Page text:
“I wanted to save more, but we didn’t have time,” Espino said Friday. “It happened so fast. We [lived] 12 years in this trailer, and it’s all gone.”
The damage to the trailer park was so severe that Prince William County officials condemned every single home Friday, leaving about 100 people homeless.
Washington — a region that has been baked by heat, shaken by an earthquake, soaked by a hurricane and set on edge by a new threat of terrorism in recent weeks — awoke Friday to a new mess after Thursday’s flooding.
A day of relentless rain Thursday built into sneaky, swift-rising rapids that swept four people to their deaths, including a 12-year-old boy, forced hundreds to evacuate in Fairfax County, and shut several major highways, including the Capital Beltway and Interstate 66. At the peak of the rains, dozens of drivers had to be plucked by rescuers from their vehicles.
Some Fairfax County schools became impromptu shelters for hundreds of students stranded by the storm after their buses encountered traffic jams and impassable roads. In Prince William, about 300 people took shelter at Woodbridge High School, many from Holly Acres.
By Friday, officials were working to clear debris and tally damages to washed-out bridges and roads, commuters began returning to the formerly flooded Reston North Park and Ride to claim their mud-caked vehicles, and hundreds of people evacuated from the Huntington area returned after county inspectors examined their homes along Cameron Run to ensure their safety.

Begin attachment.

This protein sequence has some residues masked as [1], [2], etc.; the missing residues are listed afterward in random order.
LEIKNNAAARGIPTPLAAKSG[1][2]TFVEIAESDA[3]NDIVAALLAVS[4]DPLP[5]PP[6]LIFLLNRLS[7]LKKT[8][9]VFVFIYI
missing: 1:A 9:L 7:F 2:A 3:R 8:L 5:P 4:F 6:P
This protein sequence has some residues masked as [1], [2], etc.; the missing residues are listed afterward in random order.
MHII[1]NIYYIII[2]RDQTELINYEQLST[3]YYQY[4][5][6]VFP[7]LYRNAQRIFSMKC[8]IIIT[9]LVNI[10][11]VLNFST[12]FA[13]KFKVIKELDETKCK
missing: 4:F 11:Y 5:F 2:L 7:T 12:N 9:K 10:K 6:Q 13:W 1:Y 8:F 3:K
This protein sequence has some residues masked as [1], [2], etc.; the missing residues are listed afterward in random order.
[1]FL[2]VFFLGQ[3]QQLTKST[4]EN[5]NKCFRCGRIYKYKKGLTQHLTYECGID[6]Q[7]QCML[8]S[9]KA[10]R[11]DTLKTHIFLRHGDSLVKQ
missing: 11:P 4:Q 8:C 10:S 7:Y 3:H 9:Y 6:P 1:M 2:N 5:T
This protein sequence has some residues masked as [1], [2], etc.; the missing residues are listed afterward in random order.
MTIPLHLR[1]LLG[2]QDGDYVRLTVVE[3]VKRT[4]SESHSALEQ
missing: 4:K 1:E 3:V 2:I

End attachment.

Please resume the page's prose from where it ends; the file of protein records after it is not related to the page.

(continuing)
The effects of the deluge still are being felt this weekend, as high school football games in Northern Virginia and Prince George’s County, other outdoor sporting events and even some 9/11 commemorations have to be moved or rescheduled.
A joint search Friday by Fairfax County and military personnel from Fort Belvoir recovered the body of a fourth victim who had been missing since Thursday night. The Virginia Railway Express halted rail service Friday, and Fairfax County public schools canceled classes and warned that damage could disrupt bus routes next week.
Gov. Robert F. McDonnell (R) declared a state of emergency, while Sen. Sen. Mark Warner (D) toured Huntington, balancing the promise of a swift federal response while trying not to create unrealistic expectations at a time of severe budget problems.
Some Huntington residents, mindful of floods that washed into their homes three times in the past five years, expressed bitterness about promised remedies that have never come.
“They’re going to give us free pizza, free cleaning supplies, loans but not really assistance,” said Geoff Livingston, who evacuated his house about 6:20 p.m. Thursday and later posted video of the flood on his blog.